The story of four teenagers on a road trip to pick up a vintage car turns into a pedal-to-the-metal crime thriller in Phillippe Diederich’s new young adult novel, Diamond Park.
This is the second YA book by Diederich, after the award-winning Playing With the Devil’s Fire. He has also published a novel for adults, Sofrito, and, under the pen name Danny Lopez, a series of detective novels set in Sarasota.
Diederich, the son of Haitian exiles, was born in the Dominican Republic and grew up in Mexico City. He has taught in the creative writing program at the University of South Florida and lives in Houston and Sarasota. (He contributed a story, “Jackknife,” to Tampa Bay Noir.)
The narrator of Diamond Park is 16-year-old Rafael Herrera, although everyone calls him Flaco. (The nickname means “Skinny.”) He lives in Houston with his hard-working mom, his Tio Félix and his aunt, Ana Flor, who is still deep in grief for her only child, Flaco’s cousin Carlos, who was killed in Afghanistan.
Like many teenagers, Flaco can’t wait to move on to adult life; he’s a talented artist, but college is a difficult goal for a kid from a family that barely scrapes by financially.
In the meantime, Flaco spends his spare time sitting in Carlos’ old Buick with his two best friends, smoking weed and spinning dreams.
Tiny is a sweet kid whose sunny disposition is offset by his constant worry about being deported — his family came over the border just a few years before. He is, Flaco says, “Like for real Mexican from Mexico. ... I’m Mexican but I’ve never been.”
If Tiny is the angel on one of Flaco’s shoulders, Magaña is the devil on the other, the kid who always has a scheme that’s thrilling but scary. As Diamond Park begins, he announces to Tiny and Flaco that they’re all skipping school the next day so he can go buy a car from his godfather.
Magaña’s father is in prison, but he’s told his son that the boy’s padrino, Rayo, has a 1959 Chevy Impala convertible he’ll sell for $1,000.
Flaco is skeptical: “Right away I figured it was bulls--t. A 1959 Impala is as badass as it gets, a one-off model. The most unique Chevy ever built. Car looks like a spaceship. It was the only year it came with the teardrop lights under the folded fins — and convertible?”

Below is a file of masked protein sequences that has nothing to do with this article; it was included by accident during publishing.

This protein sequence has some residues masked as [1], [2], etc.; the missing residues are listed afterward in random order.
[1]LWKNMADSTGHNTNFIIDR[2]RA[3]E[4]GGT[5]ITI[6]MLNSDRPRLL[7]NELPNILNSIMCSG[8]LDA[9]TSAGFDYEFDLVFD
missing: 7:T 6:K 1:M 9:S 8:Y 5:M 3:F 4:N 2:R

But he’s up for a road trip, whether the car is real or not. The next day, while he’s on the way to join Magaña and Tiny to ride the bus to the small town of Diamond Park, Flaco runs into his pretty neighbor Susi, whom he’s had a crush on forever. She wants to go along, so the four of them head for Diamond Park.
Rayo, it turns out, is “all muscles, has a tattoo on the front of his neck that runs around his shoulder like a spiderweb,” and isn’t all that thrilled to see Magaña. There are two other men with him, one of them, called Anaconda, even scarier than Rayo.
The car, Rayo tells them, is at a farm a few miles away, and his friend (the not-scary one) will drive them there in his VW Beetle. But there’s not room for all of them, so Susi ends up staying behind. Flaco objects, but Magaña says, “She’ll be fine. We’ll be right back.”
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The Impala is real, but by the time the boys get it to run and get back to Rayo’s house, one man is dead, another has vanished, and Susi is handcuffed and being led to a police cruiser.
She’s arrested, but they won’t leave her behind a second time. Before long, Flaco and Magaña are heading into Mexico, driving that Impala, rotten tires, steaming radiator and all, in search of the missing man.
Diederich builds the novel’s suspense skillfully, and he creates engaging characters — the dialogue among the three boys is especially effective, funny and often profane (in English and Spanish). For YA readers or adults, Diamond Park is worth the trip.
By Phillippe Diederich
Dutton, 275 pages, $17.99